Liraglutideas Adjunct Therapy in the Management of Obesity

Eugenio Cersosimo, Durval Ribas Filho

Abstract


The obesity epidemic has reached a new level with some impressive numbers recently published in
the United States of America. Even more alarming is the rapid increase in childhood obesity, which
has been universally documented over the past few decades. The reasons underlying the problem of
obesity can be simplified into three categories: i) routine consumption of bigger portion size meals; ii)
confusing messages from food industry to consumers; and iii) physical inactivity is the “new normal”.
Considering that the medical consequences of obesity are serious and directly affect morbidity and
mortality, it has become necessary to act concomitantly to prevent and treat the increase in body weight
and fat excess accumulation. The prevention of obesity is a formidable task that can only be accomplished
with a concerted effort put together by several governmental agencies, especially those interested
in agriculture, health and education, the food industry and health care providers, including physicians
and nutrition specialists. Treatment of obesity with behavioral management, nutritional manipulations
(“diets”) and, even bariatric surgery has had some success, but these strategies are accompanied by
limited benefits and only to a select group of individuals. More importantly, the overall impact of these
on the growing obesity pandemic is disappointing, at best. Some dietary recommendations with caloric
restriction and adjustments in nutrient intake combined to pharmacotherapy have expanded our ability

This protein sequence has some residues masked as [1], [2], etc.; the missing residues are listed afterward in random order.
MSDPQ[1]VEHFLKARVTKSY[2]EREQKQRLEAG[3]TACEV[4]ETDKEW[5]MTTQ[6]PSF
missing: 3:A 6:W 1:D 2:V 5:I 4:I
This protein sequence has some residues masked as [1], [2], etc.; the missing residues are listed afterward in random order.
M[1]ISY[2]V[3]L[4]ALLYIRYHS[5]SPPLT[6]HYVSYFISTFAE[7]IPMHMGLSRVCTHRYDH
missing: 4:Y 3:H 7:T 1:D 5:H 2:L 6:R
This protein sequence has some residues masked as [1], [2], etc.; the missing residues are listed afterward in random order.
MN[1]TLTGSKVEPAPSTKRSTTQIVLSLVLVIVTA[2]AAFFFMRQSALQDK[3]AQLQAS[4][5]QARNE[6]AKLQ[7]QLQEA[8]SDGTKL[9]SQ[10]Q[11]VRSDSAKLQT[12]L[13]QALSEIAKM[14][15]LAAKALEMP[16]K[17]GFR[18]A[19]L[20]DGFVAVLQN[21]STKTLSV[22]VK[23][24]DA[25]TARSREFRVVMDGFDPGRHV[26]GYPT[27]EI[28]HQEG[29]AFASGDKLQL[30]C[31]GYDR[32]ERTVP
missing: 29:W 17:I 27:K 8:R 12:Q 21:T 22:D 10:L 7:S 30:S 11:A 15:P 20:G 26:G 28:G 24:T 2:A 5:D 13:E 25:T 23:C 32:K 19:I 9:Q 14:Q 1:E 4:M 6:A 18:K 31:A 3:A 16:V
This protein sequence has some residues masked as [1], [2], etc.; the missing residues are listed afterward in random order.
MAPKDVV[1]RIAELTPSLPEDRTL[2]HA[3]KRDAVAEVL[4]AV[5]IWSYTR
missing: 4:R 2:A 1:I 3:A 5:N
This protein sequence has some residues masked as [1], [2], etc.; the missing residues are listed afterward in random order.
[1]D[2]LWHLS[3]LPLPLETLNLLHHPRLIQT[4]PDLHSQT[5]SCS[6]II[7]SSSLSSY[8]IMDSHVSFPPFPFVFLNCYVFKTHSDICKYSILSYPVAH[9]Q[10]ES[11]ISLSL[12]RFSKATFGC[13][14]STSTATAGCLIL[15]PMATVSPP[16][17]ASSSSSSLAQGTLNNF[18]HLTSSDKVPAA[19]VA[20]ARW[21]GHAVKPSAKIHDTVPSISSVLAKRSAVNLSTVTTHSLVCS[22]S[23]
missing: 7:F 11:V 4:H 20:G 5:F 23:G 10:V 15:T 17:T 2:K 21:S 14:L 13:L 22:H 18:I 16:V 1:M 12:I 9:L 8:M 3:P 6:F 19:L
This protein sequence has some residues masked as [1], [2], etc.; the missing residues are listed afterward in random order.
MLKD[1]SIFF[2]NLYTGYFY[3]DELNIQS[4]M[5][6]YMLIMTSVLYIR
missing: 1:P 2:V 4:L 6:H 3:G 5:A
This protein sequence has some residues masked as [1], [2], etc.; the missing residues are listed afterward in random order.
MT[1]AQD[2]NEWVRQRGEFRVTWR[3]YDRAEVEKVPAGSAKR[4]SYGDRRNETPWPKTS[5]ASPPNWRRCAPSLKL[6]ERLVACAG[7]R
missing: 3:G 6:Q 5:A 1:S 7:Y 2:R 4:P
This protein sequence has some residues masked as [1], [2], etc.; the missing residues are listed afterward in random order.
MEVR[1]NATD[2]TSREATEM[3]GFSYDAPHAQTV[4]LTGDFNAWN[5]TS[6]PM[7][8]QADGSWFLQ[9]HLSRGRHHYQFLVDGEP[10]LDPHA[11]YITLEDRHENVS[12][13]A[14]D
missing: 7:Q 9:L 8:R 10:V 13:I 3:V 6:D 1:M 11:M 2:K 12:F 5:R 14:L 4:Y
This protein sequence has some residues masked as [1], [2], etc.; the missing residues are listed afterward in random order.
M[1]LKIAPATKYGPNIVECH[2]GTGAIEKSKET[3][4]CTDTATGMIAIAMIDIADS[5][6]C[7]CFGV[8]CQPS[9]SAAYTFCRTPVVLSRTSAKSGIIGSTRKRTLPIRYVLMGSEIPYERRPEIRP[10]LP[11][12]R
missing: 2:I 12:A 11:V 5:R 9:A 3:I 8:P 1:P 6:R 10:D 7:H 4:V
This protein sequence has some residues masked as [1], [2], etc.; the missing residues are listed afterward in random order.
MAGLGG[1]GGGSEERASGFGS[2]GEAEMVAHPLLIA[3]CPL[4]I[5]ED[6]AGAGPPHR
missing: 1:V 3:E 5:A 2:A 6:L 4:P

to manage obese patients.The recent approval by the U.S. Food and Drug Administration (FDA) agency
of the Glucagon-Like-Peptide-1 (GLP-1) receptor analog liraglutide, at the dose of 3.0 mg once daily,
has provided us with an additional tool to combat the disease and minimize its complications. In this
particular study, a significant reduction in the conversion ratesfrom pre-diabetes to diabetes was also
shown and represents an important findingof the trial. Despite the fact that nausea, vomiting and diarrhea
were frequently reported during the 1-year period of observation, tolerance was acceptable and
most subjects completed the study.These data clearly indicate that combination drug therapy with dietary
adjustments can be successful in promoting weight reduction and further support routine utilization
of adjuvant pharmacotherapy in the management of obesity.

Keywords


Obesity, GLP-1 RA, Liraglutide, Pre-Diabetes

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DOI: http://dx.doi.org/10.22565/ijn.v8i3.193

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